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Specter of failure haunts WTO trade talks

Specter of failure haunts WTO trade talks

CRUCIAL: The WTO meeting in Hong Kong in December is supposed to secure a framework agreed on in the 2002 Doha trade round, and failure could be disastrous for Asia


Monday, Oct 10, 2005

Asian member states have as much at stake as anyone in reaching an overall trade accord at the Decem-ber WTO meeting in Hong Kong in December, with failure possibly costing hundreds of billions of dollars and increased protectionism in their key US and EU markets, analysts say.

The prospects of success vary almost by the day — most officials will voice guarded optimism or hopes but in preparatory talks, there has been little sign of the major concessions necessary for an accord.

The December meeting is meant to secure a framework agreement that would put the 2002 Doha trade liberalization round, supposed to be concluded by the end of next year, back on course after it ran into the sands in Cancun, Mexico in 2003.

Key issue

The key issue then — freer access for industrial goods and services against removal of protectionist tariffs on agriculture — is still largely unresolved and if that remains the case in December, the consequences could be severe.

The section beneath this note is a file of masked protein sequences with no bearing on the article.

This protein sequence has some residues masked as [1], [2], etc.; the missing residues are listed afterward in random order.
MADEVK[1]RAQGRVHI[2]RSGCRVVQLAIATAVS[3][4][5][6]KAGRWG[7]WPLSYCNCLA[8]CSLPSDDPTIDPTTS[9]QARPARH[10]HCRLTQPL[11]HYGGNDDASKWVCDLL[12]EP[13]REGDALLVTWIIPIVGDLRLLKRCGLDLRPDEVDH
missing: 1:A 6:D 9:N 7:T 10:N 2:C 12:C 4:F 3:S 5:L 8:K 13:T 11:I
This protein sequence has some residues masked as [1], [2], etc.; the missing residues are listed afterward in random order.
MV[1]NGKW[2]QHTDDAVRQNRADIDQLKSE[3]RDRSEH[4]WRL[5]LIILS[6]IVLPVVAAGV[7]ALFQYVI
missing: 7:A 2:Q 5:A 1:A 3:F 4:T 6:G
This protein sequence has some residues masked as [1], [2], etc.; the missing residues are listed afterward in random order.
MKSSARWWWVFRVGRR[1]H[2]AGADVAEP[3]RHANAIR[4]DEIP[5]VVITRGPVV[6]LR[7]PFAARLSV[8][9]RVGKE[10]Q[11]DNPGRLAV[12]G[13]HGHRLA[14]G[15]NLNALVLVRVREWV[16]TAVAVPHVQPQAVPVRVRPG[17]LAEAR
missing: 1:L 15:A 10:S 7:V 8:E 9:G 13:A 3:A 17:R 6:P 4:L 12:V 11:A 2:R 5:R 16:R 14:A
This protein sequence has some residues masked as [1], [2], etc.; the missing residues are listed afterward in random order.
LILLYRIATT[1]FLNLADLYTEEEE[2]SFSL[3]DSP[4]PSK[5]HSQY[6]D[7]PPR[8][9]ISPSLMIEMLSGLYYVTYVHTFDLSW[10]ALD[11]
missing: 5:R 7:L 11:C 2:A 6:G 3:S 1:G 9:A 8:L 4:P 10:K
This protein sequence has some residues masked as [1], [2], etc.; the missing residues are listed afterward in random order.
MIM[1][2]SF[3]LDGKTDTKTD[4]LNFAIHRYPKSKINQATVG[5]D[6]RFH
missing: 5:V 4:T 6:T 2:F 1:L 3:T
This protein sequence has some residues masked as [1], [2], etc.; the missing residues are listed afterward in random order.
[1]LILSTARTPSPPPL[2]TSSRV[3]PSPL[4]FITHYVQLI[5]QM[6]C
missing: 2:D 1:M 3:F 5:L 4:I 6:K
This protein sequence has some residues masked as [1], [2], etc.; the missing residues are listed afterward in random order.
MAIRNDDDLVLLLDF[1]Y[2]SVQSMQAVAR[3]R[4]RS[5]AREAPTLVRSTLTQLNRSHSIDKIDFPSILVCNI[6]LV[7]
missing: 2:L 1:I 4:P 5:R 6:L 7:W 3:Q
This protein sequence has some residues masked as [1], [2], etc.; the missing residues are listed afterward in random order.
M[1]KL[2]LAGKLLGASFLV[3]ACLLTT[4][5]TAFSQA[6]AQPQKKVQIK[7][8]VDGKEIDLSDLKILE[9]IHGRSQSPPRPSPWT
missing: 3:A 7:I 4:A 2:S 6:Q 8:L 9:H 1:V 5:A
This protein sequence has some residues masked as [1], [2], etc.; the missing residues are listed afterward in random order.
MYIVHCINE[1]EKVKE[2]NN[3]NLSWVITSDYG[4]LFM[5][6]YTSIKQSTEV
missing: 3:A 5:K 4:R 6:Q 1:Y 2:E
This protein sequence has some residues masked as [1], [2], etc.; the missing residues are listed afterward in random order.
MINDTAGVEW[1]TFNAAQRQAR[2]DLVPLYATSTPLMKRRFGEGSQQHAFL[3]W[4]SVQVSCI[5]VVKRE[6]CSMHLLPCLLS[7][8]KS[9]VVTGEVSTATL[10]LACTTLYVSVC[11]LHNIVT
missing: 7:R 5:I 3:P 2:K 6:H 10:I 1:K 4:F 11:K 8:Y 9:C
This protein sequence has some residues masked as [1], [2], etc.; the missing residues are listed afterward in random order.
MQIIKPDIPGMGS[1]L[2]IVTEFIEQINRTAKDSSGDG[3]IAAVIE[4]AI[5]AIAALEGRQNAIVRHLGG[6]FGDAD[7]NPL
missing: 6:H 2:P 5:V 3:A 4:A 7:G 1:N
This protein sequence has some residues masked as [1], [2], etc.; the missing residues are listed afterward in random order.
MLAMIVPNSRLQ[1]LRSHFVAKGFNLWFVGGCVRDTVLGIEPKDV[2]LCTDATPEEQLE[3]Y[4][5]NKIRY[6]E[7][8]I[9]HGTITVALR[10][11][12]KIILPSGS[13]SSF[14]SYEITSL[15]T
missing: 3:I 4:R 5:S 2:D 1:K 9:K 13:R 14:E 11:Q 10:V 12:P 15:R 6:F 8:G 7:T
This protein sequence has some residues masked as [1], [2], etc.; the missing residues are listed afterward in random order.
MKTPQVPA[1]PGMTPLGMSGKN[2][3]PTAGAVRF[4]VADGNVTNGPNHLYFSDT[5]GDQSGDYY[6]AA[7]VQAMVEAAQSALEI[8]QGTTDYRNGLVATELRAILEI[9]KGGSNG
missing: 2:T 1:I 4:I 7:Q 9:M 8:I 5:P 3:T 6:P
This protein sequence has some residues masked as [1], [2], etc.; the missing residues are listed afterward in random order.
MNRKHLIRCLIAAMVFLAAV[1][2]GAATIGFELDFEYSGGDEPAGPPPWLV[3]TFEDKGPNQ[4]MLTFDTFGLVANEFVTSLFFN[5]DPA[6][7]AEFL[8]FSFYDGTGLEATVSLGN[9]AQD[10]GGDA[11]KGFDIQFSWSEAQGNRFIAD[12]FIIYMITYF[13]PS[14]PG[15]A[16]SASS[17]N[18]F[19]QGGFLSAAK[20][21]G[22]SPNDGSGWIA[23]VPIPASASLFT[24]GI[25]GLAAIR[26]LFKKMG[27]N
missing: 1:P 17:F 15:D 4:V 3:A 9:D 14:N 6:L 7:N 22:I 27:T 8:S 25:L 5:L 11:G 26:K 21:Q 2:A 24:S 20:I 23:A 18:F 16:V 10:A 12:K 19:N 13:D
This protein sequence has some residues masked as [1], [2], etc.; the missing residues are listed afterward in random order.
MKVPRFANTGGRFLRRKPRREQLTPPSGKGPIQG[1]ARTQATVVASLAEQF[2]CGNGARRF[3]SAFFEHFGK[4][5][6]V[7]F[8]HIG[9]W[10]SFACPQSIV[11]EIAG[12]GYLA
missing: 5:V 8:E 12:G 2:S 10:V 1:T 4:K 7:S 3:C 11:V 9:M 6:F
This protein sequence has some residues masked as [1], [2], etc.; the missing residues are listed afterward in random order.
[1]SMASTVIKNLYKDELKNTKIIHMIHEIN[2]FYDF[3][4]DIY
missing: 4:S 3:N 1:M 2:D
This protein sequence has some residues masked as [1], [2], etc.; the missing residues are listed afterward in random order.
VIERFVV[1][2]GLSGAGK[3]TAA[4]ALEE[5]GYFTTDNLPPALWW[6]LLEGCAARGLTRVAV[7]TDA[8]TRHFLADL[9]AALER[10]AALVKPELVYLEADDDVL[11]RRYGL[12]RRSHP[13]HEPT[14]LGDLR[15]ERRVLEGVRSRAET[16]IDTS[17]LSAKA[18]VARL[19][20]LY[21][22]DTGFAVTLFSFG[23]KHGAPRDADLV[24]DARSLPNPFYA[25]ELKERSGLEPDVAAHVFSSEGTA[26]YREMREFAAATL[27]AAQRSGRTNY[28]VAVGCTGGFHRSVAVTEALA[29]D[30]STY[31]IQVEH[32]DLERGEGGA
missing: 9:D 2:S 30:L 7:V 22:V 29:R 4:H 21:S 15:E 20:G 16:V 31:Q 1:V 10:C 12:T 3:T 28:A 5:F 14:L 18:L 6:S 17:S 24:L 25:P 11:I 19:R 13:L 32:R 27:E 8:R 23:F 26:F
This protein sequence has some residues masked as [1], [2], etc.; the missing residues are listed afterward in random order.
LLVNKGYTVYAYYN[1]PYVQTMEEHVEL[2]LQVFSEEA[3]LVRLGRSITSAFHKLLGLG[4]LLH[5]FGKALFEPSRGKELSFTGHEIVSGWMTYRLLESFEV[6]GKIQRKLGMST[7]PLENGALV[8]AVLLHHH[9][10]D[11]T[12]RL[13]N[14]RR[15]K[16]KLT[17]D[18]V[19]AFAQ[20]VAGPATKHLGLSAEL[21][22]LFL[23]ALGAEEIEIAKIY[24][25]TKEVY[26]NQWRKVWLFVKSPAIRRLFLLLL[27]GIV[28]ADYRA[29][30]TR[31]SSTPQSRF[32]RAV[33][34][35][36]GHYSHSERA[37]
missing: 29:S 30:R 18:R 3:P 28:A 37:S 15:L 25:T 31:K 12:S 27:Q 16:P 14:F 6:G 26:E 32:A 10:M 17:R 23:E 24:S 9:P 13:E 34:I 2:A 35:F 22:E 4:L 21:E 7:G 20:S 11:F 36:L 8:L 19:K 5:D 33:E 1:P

"The WTO meeting in Hong Kong is crucial for the successful conclusion of the Doha round," said Haruhiko Kuroda, president of the Asian Development Bank (ADB).

"I hope the meeting will bring about a significant if not a complete accord. If it fails, Asian countries may face protectionist pressures from the United States and Europe," Kuroda said.

With China tangled in disputes over its massive textiles exports to the US, having just resolved similar problems with the EU, that prospect cannot be a happy one — but it could be even worse.


"The consequences of failure would be an even further switch to [bi-lateral] Free Trade Agreements [FTAs] and long-term weakness for multilateral trade. Trade would become more discriminatory," said Razeen Sally, visiting senior research fellow at the Institute of Southeast Asian Studies (ISEAS) in Singapore.

Sally, who is sceptical an overall accord can be reached in Hong Kong, said FTAs, which many in the region have promoted, are not enough for Asia which needs "a healthy multilateral trading system in a reasonably stable international political environment."

For some analysts, it is this downside of any failure that makes the most compelling case for compromise in efforts to get an agreement.

Will Martin, lead economist at the World Bank’s development research group, Trade, said that given the potential gains, he is hopeful some agreement can be worked out.

"I’m optimistic about the possibility of an accord being reached, although there are many difficulties in the path," he said.

"The potential gains [from trade liberalization] are huge — we estimate in the order of US$290 billion per year — too large for policy makers to let slip through their fingers," he said.

 source: Taipei Times